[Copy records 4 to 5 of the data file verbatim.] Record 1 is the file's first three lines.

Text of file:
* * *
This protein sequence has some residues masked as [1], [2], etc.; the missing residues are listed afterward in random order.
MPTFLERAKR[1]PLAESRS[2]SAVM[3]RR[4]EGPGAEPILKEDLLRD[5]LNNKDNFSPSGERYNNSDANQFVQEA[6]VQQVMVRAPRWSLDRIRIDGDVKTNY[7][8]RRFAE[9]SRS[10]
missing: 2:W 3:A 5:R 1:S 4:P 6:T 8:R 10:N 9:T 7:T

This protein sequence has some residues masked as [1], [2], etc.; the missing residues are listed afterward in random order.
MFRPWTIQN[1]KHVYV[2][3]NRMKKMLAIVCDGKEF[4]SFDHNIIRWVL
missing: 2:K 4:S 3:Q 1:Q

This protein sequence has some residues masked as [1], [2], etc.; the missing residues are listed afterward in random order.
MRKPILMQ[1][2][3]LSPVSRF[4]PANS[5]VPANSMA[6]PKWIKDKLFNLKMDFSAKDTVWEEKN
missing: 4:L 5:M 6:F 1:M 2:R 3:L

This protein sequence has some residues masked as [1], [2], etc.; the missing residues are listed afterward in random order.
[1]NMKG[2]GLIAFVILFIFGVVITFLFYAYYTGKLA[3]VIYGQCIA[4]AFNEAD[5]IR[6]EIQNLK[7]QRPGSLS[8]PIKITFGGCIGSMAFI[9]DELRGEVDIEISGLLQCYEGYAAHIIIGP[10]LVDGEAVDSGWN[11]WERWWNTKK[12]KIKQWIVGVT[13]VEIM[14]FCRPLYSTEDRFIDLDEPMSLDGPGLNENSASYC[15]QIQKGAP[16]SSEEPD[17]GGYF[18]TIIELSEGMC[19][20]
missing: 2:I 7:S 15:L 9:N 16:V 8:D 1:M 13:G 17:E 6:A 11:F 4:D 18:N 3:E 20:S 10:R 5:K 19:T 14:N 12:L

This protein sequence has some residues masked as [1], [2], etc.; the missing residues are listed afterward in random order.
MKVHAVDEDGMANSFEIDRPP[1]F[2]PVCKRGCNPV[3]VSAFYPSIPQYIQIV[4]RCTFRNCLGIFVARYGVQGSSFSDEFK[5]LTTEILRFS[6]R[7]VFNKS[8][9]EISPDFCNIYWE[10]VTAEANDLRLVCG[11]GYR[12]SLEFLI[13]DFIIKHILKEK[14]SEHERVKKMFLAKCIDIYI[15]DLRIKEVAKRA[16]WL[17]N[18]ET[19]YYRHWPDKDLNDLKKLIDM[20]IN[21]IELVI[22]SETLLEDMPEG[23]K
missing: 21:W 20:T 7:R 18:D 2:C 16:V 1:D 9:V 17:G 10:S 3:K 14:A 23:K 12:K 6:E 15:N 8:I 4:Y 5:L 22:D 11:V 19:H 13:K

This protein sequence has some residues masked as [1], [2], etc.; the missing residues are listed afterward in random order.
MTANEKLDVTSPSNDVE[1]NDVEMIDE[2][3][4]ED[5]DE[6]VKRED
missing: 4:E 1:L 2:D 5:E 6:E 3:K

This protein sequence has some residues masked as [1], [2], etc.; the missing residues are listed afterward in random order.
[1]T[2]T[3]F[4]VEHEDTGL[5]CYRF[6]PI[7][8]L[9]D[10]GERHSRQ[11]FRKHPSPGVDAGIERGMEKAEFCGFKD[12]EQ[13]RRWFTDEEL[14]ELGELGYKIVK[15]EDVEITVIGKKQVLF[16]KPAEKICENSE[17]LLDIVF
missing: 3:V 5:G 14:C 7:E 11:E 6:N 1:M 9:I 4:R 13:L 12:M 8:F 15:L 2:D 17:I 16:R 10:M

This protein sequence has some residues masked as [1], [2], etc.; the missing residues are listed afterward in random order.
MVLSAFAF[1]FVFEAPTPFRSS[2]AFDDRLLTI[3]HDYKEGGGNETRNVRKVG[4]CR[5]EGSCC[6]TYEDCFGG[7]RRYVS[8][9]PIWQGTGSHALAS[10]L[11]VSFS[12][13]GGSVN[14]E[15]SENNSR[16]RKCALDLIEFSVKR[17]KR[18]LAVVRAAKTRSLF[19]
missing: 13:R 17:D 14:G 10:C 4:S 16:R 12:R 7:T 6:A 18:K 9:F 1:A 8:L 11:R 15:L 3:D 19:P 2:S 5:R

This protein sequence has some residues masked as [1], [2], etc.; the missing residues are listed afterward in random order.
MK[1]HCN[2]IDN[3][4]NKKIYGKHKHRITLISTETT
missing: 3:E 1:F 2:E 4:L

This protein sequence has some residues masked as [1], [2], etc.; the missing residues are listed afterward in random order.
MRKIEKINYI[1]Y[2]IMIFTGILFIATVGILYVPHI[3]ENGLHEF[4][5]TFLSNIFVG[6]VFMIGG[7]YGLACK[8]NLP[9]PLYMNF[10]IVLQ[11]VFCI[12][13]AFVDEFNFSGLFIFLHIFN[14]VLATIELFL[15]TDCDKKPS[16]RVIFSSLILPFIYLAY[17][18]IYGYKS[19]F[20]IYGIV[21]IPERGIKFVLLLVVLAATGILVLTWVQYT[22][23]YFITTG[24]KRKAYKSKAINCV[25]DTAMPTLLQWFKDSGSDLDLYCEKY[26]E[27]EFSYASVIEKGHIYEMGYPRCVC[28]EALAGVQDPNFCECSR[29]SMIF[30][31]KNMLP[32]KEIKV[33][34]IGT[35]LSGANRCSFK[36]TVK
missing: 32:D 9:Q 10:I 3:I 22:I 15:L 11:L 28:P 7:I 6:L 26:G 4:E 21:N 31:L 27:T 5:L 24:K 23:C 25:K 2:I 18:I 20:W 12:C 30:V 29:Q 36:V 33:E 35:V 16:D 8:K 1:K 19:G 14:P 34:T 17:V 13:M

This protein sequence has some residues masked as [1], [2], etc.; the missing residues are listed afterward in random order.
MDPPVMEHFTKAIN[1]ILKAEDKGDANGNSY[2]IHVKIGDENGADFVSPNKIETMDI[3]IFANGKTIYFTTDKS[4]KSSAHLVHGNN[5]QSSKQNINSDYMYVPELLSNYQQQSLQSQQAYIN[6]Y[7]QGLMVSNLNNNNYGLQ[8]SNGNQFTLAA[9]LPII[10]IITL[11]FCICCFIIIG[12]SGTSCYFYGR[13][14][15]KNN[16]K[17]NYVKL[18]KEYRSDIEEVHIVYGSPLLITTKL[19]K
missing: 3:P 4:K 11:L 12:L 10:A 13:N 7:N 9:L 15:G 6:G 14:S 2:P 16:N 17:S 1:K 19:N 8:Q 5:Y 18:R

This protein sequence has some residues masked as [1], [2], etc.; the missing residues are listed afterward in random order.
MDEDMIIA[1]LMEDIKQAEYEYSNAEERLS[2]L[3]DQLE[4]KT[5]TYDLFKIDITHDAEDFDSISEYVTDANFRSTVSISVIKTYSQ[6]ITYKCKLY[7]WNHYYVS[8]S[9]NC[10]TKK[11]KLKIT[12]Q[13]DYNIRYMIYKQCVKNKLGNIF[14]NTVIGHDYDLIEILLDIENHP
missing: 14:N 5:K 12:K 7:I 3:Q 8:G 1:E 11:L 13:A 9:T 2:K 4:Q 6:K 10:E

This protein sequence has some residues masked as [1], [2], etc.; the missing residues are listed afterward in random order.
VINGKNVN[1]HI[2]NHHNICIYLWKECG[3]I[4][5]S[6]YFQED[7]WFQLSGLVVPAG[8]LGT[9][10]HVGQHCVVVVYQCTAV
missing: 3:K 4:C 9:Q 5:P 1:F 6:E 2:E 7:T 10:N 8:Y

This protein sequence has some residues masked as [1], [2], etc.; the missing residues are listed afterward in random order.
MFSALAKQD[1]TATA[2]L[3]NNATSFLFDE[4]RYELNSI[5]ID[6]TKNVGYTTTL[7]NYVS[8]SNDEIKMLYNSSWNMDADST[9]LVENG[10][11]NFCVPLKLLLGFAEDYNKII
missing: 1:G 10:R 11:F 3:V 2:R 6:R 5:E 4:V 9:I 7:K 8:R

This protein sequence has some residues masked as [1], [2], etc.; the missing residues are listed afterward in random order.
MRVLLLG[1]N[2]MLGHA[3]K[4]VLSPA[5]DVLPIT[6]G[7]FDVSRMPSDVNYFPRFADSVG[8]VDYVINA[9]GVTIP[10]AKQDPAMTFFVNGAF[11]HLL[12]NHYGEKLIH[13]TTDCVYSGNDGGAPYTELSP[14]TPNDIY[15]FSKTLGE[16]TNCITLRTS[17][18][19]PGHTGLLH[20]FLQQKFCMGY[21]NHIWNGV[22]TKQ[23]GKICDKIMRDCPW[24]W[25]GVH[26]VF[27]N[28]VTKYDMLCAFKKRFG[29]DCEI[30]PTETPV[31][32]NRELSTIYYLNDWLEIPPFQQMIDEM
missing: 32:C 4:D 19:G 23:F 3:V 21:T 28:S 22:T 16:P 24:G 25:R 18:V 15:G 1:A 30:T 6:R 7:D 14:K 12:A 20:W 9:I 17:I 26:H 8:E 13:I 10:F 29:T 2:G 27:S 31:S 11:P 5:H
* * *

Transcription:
This protein sequence has some residues masked as [1], [2], etc.; the missing residues are listed afterward in random order.
[1]NMKG[2]GLIAFVILFIFGVVITFLFYAYYTGKLA[3]VIYGQCIA[4]AFNEAD[5]IR[6]EIQNLK[7]QRPGSLS[8]PIKITFGGCIGSMAFI[9]DELRGEVDIEISGLLQCYEGYAAHIIIGP[10]LVDGEAVDSGWN[11]WERWWNTKK[12]KIKQWIVGVT[13]VEIM[14]FCRPLYSTEDRFIDLDEPMSLDGPGLNENSASYC[15]QIQKGAP[16]SSEEPD[17]GGYF[18]TIIELSEGMC[19][20]
missing: 2:I 7:S 15:L 9:N 16:V 8:D 1:M 13:G 17:E 6:A 11:F 4:D 18:N 3:E 20:S 10:R 5:K 19:T 14:N 12:L

This protein sequence has some residues masked as [1], [2], etc.; the missing residues are listed afterward in random order.
MKVHAVDEDGMANSFEIDRPP[1]F[2]PVCKRGCNPV[3]VSAFYPSIPQYIQIV[4]RCTFRNCLGIFVARYGVQGSSFSDEFK[5]LTTEILRFS[6]R[7]VFNKS[8][9]EISPDFCNIYWE[10]VTAEANDLRLVCG[11]GYR[12]SLEFLI[13]DFIIKHILKEK[14]SEHERVKKMFLAKCIDIYI[15]DLRIKEVAKRA[16]WL[17]N[18]ET[19]YYRHWPDKDLNDLKKLIDM[20]IN[21]IELVI[22]SETLLEDMPEG[23]K
missing: 21:W 20:T 7:R 18:D 2:C 16:V 1:D 9:V 17:G 10:S 3:K 14:A 23:K 12:K 6:E 15:N 8:I 4:Y 5:L 22:D 11:V 19:H 13:K